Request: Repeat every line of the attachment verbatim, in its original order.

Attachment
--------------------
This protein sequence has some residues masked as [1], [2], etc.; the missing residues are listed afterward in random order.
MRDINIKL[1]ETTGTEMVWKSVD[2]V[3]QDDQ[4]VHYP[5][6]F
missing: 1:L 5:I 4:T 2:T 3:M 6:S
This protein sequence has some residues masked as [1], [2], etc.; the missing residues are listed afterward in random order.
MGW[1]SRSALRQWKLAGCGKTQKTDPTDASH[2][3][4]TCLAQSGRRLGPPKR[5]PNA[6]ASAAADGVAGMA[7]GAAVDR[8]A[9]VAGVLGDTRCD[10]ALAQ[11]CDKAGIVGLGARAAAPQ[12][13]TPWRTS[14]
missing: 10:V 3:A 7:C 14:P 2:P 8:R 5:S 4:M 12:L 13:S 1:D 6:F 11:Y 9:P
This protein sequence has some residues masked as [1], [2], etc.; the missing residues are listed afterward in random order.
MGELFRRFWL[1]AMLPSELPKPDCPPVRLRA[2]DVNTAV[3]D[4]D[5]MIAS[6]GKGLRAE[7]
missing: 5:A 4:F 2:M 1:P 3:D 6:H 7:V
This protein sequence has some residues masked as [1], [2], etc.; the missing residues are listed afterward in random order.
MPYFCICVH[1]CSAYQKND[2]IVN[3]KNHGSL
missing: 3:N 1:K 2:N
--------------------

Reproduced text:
This protein sequence has some residues masked as [1], [2], etc.; the missing residues are listed afterward in random order.
MRDINIKL[1]ETTGTEMVWKSVD[2]V[3]QDDQ[4]VHYP[5][6]F
missing: 1:L 5:I 4:T 2:T 3:M 6:S
This protein sequence has some residues masked as [1], [2], etc.; the missing residues are listed afterward in random order.
MGW[1]SRSALRQWKLAGCGKTQKTDPTDASH[2][3][4]TCLAQSGRRLGPPKR[5]PNA[6]ASAAADGVAGMA[7]GAAVDR[8]A[9]VAGVLGDTRCD[10]ALAQ[11]CDKAGIVGLGARAAAPQ[12][13]TPWRTS[14]
missing: 10:V 3:A 7:C 14:P 2:P 8:R 5:S 4:M 12:L 13:S 1:D 6:F 11:Y 9:P
This protein sequence has some residues masked as [1], [2], etc.; the missing residues are listed afterward in random order.
MGELFRRFWL[1]AMLPSELPKPDCPPVRLRA[2]DVNTAV[3]D[4]D[5]MIAS[6]GKGLRAE[7]
missing: 5:A 4:F 2:M 1:P 3:D 6:H 7:V
This protein sequence has some residues masked as [1], [2], etc.; the missing residues are listed afterward in random order.
MPYFCICVH[1]CSAYQKND[2]IVN[3]KNHGSL
missing: 3:N 1:K 2:N